My vulnerability during my eight-week recovery period, especially early-on, was frightening and intimidating. The medical staff at the hospital were exemplary but they did not love me. The power of the trust and relationship I have with Maggie kept me emotionally stable during my time in hospital and recovery at home. When I would panic, she would bring me back. When I would sob, she would listen and hold me.
To be human is to be vulnerable and dependent upon others. I am an emotionally healthy and independent individual but I still need others. It is how humanity is made.
Emerging from these challenging months, I am thankful to have had a beloved who interrupted her own normal routines to be ever-present with me. Love is like that, though. Love takes bad things — a health crisis in our case — and encourages and nudges us to create good out of it. The more than thirty-five year love and bond between my wife and I has grown in surprising ways using the raw material of weakness, fears, and vulnerability.
Love, that Divine glue that connects us with one another and with each rock, atom, and animal, uses chaos as the raw material for good. Created in the image of the Divine One, we too can create and expand love out of the chaos. All we have to do is claw our way out of our paranoia and suspicion of others and learn to trust one another.
When God began to create the heavens and the earth— the earth was without shape or form, it was dark over the deep sea, and God’s wind swept over the waters…God saw everything he had made: it was supremely good. (Genesis 1: 1-2, 31 CEB)
This is the third of multiple posts about my experiences of surgery and recovery following a colonoscopy.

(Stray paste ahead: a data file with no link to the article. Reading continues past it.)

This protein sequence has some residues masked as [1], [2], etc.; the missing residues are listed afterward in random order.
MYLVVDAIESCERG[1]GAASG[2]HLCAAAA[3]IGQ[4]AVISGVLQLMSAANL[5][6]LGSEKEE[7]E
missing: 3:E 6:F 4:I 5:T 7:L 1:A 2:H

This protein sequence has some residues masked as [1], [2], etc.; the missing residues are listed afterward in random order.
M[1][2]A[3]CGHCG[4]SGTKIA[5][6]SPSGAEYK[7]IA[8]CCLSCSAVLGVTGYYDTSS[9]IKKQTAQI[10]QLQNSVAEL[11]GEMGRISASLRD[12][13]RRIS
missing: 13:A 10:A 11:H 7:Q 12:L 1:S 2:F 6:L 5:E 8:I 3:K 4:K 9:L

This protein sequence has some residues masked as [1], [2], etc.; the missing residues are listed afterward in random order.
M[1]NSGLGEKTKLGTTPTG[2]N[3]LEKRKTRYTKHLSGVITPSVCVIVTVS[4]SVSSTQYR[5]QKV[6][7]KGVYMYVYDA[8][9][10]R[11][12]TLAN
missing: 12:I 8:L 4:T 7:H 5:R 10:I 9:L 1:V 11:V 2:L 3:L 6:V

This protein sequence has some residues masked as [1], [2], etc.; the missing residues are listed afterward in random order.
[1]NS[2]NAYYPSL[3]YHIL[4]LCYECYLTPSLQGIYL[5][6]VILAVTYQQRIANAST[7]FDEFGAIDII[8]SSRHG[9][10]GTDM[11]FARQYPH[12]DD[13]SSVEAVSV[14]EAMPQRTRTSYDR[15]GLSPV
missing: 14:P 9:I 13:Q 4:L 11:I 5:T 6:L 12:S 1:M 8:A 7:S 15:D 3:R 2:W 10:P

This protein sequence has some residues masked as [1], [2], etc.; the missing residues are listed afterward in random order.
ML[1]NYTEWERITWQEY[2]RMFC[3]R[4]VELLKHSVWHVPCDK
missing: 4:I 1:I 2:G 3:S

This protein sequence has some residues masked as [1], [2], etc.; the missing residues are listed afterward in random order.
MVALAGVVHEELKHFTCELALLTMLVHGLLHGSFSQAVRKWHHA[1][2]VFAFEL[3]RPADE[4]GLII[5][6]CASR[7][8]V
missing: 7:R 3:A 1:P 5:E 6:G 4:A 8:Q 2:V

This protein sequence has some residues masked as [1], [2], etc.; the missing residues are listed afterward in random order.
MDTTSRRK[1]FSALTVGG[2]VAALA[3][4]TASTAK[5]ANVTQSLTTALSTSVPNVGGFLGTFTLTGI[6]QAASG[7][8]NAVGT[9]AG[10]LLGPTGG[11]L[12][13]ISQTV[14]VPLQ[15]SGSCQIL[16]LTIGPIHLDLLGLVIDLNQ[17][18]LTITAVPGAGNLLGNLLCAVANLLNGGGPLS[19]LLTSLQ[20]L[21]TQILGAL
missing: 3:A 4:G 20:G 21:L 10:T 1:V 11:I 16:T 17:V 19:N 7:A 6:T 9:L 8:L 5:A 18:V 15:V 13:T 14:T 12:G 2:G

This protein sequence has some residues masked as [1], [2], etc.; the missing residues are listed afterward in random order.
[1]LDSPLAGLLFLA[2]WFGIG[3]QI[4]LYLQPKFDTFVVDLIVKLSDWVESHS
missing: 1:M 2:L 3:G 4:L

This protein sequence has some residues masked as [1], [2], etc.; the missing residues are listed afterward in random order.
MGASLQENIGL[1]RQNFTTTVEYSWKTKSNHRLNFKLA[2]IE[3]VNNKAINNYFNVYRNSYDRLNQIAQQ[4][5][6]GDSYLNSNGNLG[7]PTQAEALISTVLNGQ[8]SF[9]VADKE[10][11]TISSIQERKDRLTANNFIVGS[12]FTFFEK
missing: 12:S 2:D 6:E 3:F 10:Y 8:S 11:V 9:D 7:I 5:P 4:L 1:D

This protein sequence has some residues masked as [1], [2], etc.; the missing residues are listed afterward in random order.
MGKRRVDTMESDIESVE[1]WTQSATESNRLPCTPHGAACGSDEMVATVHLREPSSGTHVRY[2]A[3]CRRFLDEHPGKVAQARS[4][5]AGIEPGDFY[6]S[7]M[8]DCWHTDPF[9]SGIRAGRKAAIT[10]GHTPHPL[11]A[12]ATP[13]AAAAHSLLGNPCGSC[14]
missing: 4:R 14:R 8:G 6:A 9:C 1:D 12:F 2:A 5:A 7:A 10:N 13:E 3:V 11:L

Following my surgery I had a myriad of feelings. A myriad of web searches to find the stories of others, perhaps to validate my own emotions, left me empty handed. And, so, I write these posts to process my very real feelings and in the hopes that someone else finds them useful following their surgery and recovery.
By the sweat of your face you will eat bread—until you return to the fertile land, since from it you were taken; you are soil, to the soil you will return.” (Genesis 3:19 CEB)
On Ash Wednesday we recognize our human mortality. But sometimes we say ashes to ashes and dust to dust (or in this case soil to soil) to imply that we are dirt, that we are worthless. When we say that we came from dust and return to dust what we are really implying is that we are interconnected with the earth beneath our very feet.
We are part of the wholeness that God creates. To suggest that we are dust is to suggest that even the dust is worthy of the love of God. We are integrated into creation not separate from it.
Sin. We also focus on sin on Ash Wednesday but I think we misunderstand. We think of sin as something we’ve done wrong when sin is by definition not a mistake but a separateness from God. And so in this passage from John, Jesus offers us a way out of sin.
He is more than the image of the shepherd who cares for us and gives us personal salvation, though he is all that for Christians. Jesus is the signpost pointing us toward the One who loves ALL people, the One who loves each of you.
So Jesus spoke again, “I assure you that I am the gate of the sheep. (John 10:7 CEB)
Jesus is the gate. For his followers Jesus is the opening through the 12-foot concrete fence topped with barbed wire that we have constructed to separate ourselves from God. Jesus is the gate which swings wide so that we can find green grass and abundant, life-giving streams.
And, so, because Jesus points us toward God we do not have to sin. The promise of the shepherd means that we do not have to be distant from the One who loves.